EPJ Web Conf.
Volume 182, 20186th International Conference on New Frontiers in Physics (ICNFP 2017)
|Number of page(s)||14|
|Published online||03 August 2018|
Eighty years of research on super-heavy nuclei
GSI Helmholtzzentrum für Schwerionenforschung, Planckstrasse 1, 64291 Darmstadt
2 Institut für Physik, Goethe-Universität Frankfurt, 60438 Frankfurt
a e-mail: S.Hofmann@gsi.de
Published online: 3 August 2018
Professor Walter Greiner, our mentor, colleague, and friend, passed away in the age of eighty. During his lifetime, the search for elements beyond uranium started and elements up to the so far heaviest one with atomic number 118 were discovered. In this talk I will present a short history from early searches for ‘trans-uraniums’ up to the production and safe identification of shell-stabilized ‘Super-Heavy Nuclei’ (SHN). The nuclear shell model reveals that these nuclei should be located in a region with closed shells for the protons at Z = 114, 120 or 126 and for the neutrons at N = 184. The outstanding aim of experimental investigations is the exploration of this region of spherical SHN. Systematic studies of heavy ion reactions for the synthesis of SHN revealed production cross-sections which reached values down to one picobarn and even below for the heaviest species. The systematics of measured cross-sections can be understood only on the basis of relatively high fission barriers as predicted for nuclei in and around the island of SHN. A key role in answering some of the open questions plays the synthesis of isotopes of element 120. Attempts aiming for synthesizing this element at the velocity filter SHIP will be reported.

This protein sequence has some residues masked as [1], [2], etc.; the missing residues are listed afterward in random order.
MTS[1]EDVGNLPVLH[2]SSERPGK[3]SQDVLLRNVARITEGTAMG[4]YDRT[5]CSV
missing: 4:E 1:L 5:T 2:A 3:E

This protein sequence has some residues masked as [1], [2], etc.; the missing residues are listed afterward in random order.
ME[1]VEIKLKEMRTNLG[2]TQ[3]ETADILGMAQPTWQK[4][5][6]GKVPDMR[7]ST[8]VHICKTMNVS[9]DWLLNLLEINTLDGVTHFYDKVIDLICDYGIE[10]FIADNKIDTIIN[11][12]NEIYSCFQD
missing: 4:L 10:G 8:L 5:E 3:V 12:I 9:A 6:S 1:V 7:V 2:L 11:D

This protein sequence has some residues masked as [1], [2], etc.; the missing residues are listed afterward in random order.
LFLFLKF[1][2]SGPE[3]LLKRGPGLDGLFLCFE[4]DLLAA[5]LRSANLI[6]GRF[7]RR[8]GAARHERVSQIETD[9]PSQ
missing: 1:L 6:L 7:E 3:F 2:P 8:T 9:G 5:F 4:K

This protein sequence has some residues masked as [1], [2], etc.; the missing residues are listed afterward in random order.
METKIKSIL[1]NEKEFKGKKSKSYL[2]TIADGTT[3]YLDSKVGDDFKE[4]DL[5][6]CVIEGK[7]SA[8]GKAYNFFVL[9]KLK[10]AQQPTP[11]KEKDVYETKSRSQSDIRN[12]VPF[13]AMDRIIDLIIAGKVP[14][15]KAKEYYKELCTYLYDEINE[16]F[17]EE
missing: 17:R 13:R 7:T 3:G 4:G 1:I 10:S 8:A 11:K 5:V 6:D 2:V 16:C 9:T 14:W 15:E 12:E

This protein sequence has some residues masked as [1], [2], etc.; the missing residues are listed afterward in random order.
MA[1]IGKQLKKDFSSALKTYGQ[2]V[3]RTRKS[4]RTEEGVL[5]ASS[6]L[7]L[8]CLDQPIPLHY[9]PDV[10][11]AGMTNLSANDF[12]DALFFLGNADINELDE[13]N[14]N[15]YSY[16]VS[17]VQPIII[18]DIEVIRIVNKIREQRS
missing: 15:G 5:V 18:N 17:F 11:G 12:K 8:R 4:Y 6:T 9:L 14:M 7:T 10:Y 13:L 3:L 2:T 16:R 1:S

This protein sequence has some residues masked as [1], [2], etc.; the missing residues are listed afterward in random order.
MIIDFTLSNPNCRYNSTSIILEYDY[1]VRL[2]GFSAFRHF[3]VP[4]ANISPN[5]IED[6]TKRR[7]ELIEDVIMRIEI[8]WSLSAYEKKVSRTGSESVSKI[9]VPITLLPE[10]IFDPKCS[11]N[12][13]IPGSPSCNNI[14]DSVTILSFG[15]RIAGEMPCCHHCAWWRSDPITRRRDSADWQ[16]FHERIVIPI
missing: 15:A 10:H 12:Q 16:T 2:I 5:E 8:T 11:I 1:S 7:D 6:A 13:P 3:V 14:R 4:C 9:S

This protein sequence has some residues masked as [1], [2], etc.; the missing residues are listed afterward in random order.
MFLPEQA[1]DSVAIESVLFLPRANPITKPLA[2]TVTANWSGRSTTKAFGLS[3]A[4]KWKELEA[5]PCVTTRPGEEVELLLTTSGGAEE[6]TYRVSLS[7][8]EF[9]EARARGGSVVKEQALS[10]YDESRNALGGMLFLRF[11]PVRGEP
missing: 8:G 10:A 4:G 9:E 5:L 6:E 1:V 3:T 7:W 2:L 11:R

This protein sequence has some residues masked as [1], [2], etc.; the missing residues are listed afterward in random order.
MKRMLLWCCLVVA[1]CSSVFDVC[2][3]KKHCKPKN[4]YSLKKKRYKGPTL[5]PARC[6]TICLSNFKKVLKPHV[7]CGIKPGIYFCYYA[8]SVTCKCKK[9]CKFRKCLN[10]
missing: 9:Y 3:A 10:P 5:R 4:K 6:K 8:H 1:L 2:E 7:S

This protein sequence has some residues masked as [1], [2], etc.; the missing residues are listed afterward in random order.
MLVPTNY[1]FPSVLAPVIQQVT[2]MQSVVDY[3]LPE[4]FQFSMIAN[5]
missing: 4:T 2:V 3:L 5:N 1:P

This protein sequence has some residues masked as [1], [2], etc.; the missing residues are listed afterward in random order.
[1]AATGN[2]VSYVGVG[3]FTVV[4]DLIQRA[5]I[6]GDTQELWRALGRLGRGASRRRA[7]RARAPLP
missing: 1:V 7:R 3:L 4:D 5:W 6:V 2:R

© The Authors, published by EDP Sciences 2018
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